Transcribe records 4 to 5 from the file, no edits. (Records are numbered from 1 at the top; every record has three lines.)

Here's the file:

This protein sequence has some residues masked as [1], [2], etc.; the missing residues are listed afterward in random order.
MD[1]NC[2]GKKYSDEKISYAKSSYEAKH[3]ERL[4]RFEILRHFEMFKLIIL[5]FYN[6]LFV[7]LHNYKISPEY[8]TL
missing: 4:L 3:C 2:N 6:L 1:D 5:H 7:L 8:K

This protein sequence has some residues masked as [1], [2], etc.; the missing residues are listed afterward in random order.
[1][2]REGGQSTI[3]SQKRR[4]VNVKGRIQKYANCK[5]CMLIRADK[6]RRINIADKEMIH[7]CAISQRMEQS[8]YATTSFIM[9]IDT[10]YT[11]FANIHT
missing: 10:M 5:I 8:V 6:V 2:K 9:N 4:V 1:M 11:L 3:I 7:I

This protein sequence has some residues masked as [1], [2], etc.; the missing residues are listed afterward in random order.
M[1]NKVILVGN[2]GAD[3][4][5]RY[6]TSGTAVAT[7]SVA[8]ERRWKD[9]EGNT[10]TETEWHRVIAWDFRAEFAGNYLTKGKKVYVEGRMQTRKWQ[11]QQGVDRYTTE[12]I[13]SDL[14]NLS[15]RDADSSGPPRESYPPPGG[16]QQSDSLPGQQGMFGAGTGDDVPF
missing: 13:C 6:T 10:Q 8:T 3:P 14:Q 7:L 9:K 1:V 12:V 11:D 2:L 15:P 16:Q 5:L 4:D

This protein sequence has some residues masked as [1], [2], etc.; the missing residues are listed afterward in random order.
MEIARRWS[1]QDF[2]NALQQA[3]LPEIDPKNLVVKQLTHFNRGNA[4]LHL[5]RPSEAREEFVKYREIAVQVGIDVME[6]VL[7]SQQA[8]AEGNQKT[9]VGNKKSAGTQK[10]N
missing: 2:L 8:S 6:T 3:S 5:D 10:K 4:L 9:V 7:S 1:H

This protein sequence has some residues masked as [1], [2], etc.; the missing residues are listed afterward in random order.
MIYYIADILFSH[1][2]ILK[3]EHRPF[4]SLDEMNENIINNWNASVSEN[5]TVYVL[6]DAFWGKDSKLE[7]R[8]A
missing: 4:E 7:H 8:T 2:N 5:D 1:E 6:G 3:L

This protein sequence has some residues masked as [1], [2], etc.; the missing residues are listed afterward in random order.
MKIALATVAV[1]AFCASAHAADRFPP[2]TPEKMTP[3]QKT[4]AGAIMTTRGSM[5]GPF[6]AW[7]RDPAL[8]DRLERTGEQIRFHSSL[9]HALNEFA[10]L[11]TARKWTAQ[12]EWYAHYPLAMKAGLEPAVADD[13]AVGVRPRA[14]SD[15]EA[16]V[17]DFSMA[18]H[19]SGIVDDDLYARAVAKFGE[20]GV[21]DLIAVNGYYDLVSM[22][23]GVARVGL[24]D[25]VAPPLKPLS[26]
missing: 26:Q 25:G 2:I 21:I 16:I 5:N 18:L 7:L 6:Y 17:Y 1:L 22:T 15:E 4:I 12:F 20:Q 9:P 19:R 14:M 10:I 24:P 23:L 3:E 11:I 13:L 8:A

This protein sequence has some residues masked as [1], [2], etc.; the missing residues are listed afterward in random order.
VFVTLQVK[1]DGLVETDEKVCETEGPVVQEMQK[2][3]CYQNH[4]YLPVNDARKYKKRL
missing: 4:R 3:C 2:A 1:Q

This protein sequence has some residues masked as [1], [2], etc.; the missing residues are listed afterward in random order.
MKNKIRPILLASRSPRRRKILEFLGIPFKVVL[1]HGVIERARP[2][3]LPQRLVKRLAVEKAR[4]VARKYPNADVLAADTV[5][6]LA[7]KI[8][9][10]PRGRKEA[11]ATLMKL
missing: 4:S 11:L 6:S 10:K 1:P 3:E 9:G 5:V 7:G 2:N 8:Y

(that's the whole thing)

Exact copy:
This protein sequence has some residues masked as [1], [2], etc.; the missing residues are listed afterward in random order.
MEIARRWS[1]QDF[2]NALQQA[3]LPEIDPKNLVVKQLTHFNRGNA[4]LHL[5]RPSEAREEFVKYREIAVQVGIDVME[6]VL[7]SQQA[8]AEGNQKT[9]VGNKKSAGTQK[10]N
missing: 2:L 8:S 6:T 3:S 5:D 10:K 4:L 9:V 7:S 1:H

This protein sequence has some residues masked as [1], [2], etc.; the missing residues are listed afterward in random order.
MIYYIADILFSH[1][2]ILK[3]EHRPF[4]SLDEMNENIINNWNASVSEN[5]TVYVL[6]DAFWGKDSKLE[7]R[8]A
missing: 4:E 7:H 8:T 2:N 5:D 1:E 6:G 3:L